The Delaware County Department of Public Health reported a total of five laboratory-confirmed COVID-19 cases on Thursday.
That number excludes three case investigations transferred to other counties where the individuals are actually living, according to a media release. Two patients are recovering safely while isolating at home in Delaware County. Three people are isolated and receiving medical care in a hospital, the release said.
There are eight people under mandatory quarantine and five people under precautionary quarantine. There have been 88 people tested; 14 with tests pending; and 66 negative results, according to the release.
Officials warned that confirmed cases does not mean the total number of cases. Because access to testing is limited, the number of confirmed cases does not reflect the current spread of COVID-19. "Releasing the town where the positive (patient) lives does not ensure your protection or decrease your exposure risk to COVID-19," the release said. "With this in mind, we strongly recommend everyone to continue social distancing to reduce the potential spread of COVID-19."
In a Thursday media release, the Delaware County Board of Supervisors explained why the county isn't releasing town locations where there are COVID-19 cases, like some neighboring counties are doing.
"This decision was not made lightly and only after consultation with the New York State Department of Health and the New York State Association of Counties," the release read. "The State discourages this type of information release, especially in small communities like Delaware County, because it can inadvertently identify a person that is sick."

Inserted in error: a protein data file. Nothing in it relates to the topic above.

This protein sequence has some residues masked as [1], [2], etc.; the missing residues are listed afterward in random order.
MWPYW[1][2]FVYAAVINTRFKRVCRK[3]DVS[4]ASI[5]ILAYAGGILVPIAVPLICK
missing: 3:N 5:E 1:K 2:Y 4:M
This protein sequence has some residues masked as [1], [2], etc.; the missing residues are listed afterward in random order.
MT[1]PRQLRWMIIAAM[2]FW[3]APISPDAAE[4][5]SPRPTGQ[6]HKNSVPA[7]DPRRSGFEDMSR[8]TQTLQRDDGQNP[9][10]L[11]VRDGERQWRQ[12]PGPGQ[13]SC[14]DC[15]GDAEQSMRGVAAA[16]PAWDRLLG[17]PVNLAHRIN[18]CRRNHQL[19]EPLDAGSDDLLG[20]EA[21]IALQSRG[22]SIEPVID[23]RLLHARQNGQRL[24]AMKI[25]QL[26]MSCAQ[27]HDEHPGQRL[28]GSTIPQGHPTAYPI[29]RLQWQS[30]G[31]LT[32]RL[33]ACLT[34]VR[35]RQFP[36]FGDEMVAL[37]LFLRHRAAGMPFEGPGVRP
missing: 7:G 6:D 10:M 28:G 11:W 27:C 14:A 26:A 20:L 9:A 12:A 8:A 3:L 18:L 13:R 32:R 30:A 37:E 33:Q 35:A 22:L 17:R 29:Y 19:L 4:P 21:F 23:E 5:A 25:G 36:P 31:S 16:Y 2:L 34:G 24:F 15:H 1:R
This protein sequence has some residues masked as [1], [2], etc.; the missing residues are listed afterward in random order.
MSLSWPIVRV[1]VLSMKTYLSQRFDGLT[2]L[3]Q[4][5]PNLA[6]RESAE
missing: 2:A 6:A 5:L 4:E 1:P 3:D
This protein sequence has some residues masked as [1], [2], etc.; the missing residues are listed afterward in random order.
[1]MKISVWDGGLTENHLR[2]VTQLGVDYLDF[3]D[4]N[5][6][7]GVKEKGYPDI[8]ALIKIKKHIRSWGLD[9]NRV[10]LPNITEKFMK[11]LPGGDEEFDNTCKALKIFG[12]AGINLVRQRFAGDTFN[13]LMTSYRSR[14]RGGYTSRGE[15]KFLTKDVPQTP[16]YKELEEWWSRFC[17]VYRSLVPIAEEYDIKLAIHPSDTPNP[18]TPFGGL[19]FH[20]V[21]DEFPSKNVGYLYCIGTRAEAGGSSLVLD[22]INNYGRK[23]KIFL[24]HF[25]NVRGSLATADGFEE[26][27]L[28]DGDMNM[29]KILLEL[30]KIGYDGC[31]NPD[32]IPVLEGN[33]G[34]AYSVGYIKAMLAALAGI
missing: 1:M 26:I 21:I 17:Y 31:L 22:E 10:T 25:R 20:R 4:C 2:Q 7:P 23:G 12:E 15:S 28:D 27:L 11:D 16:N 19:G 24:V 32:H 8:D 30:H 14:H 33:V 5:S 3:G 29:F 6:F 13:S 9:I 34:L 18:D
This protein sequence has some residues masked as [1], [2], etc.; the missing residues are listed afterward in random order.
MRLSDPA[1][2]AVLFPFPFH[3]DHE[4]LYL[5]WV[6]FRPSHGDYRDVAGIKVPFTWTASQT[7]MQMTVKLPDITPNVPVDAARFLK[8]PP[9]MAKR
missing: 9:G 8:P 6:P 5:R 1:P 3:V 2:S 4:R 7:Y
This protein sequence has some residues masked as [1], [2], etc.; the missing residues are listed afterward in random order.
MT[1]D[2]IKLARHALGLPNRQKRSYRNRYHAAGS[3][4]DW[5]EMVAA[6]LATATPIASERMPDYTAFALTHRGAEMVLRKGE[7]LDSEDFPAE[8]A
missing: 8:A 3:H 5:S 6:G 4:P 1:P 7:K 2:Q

Other communities that have released this information are now facing legal action from those people that were identified in this way, according to the release. The Board of Supervisors acknowledged that knowing where the cases are located may make people feel more protected from possible exposure. However, the cases that are now being spread in the state, including small upstate communities, are through community transmission, according to the release. Community transmission means the source of infection is unknown.
"More and more patients are unable to identify where they were exposed to the virus as part of the contact investigation," the release read. "In some cases, throughout upstate New York there have been no known contacts with others that tested positive for COVID-19 nor were there exposures from large gatherings or community events. That means the virus is wide spread and any person can be exposed. To protect yourself we are advising you to assume everyone is a possible carrier and all precautions regarding social distancing should be taken."